Thank you to everyone who has joined in and given their support.

We wish you a Merry Christmas and a Happy New Year.


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Pupils Get Creative at Primary STEM Week

From firing rockets to racing cars, mixing chemicals and cooking up a storm in the kitchen, children from across the campuses took part in the Academy’s Primary STEM Week.

The extravaganza enabled all our Y5 pupils to get creative, with plenty of hands-on activities celebrating the best of science, technology, engineering and maths (STEM).

The aim of the week is for children to understand how STEM subjects impact on their daily lives through many different practical activities and investigations.

“The sweet and sour chicken was so tasty!”

“I’ve enjoyed it, as it was really creative.”

“I liked making the propeller cars”

Magical Takeover

The Wonderfolk of Woodhorn took over William Leech Primary Campus when the whole school took part in a day of activities organised by Bedlington charity Leading Link.

Wonderfolk is a brand new interactive family trail opening at Woodhorn Museum. Equipped with a magical lantern, visitors help to track down and uncover the stories and secrets of the Wonderfolk – magical, mythical creatures hidden underground among the coal seams.

Headteacher, Mrs Mullen said, “We’re very much into developing the creative curriculum here at William Leech and anything that will fire the children’s imaginations and develop writing skills.

“When we found out the Wonderfolk project was all about exploring local culture and heritage we were really keen to be involved.”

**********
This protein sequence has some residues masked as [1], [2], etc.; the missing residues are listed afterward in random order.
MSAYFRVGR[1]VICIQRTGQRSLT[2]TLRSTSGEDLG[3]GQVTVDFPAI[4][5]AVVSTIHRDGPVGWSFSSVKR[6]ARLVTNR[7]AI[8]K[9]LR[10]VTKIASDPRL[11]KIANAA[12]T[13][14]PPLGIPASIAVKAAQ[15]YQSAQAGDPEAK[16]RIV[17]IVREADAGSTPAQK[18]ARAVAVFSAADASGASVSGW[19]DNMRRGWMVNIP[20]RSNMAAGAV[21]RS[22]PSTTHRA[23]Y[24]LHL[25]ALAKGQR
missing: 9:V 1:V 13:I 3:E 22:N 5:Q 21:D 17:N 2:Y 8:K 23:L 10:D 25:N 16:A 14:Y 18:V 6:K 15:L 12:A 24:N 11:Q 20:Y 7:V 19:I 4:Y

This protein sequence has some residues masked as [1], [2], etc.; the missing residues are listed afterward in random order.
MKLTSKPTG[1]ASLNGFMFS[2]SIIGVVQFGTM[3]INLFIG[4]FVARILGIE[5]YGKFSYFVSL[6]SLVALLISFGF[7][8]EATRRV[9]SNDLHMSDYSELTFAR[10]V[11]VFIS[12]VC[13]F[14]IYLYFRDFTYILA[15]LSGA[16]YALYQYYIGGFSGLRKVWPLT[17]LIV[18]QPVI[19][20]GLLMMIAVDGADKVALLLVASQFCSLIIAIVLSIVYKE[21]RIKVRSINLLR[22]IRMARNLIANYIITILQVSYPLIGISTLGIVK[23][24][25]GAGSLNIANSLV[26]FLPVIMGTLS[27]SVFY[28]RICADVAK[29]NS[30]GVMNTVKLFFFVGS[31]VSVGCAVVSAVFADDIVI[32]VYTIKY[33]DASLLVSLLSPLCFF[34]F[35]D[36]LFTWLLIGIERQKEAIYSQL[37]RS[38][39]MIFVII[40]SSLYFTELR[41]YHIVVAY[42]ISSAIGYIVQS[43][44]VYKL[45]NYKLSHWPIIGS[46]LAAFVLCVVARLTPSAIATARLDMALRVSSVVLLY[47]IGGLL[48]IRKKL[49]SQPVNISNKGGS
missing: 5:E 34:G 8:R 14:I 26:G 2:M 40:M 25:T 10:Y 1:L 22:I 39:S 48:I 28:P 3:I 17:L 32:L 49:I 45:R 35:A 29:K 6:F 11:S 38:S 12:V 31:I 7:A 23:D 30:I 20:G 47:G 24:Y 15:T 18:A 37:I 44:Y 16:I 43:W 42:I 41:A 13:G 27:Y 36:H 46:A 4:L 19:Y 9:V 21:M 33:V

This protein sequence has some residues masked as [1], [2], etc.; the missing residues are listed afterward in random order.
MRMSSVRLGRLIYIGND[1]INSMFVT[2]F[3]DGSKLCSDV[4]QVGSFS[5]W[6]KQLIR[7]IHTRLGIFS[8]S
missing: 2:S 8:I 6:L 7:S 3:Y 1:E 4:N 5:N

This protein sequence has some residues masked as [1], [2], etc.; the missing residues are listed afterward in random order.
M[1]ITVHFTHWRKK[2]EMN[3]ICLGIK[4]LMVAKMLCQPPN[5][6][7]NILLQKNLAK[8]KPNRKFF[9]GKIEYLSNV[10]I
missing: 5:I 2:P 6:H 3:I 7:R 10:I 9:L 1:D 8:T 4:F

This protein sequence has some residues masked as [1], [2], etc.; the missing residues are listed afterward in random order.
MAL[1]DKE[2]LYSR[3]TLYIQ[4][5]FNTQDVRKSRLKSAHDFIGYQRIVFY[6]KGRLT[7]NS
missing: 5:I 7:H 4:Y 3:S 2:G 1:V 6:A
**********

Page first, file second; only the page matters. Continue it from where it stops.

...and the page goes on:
Read more about what our pupils thought about their day:

Harvey, 8

“My favourite part was the dance. I had an absolute blast doing it. I had really good fun making things and doing the activities as well. We wrote a postcard to the Wonderfolk and drew a picture of what they look like on the back.

Matthew, 8

“I’d like to go to Woodhorn in the summer holidays to do the trail because we’ll know where to look for the Wonderfolk because we’ve learned about them at school. I enjoyed doing the dance the best. And I loved making stuff. We imagined what we think the Wonderfolk homes look like and drew pictures and made them out of plasticine.

Abigail, 7

We saw a Fir Borg and a Flade [two different types of Wonderfolk] at dinner time – one was down a drain and we heard them. We saw a little red and white pointy hat. I’ve drawn a picture. We found some glitter on the Wonderfolk hunt at school – there were messages in a bottle and other evidence.  We did Irish dancing and special football. I liked making the little houses the most because we used plasticine and it was really good.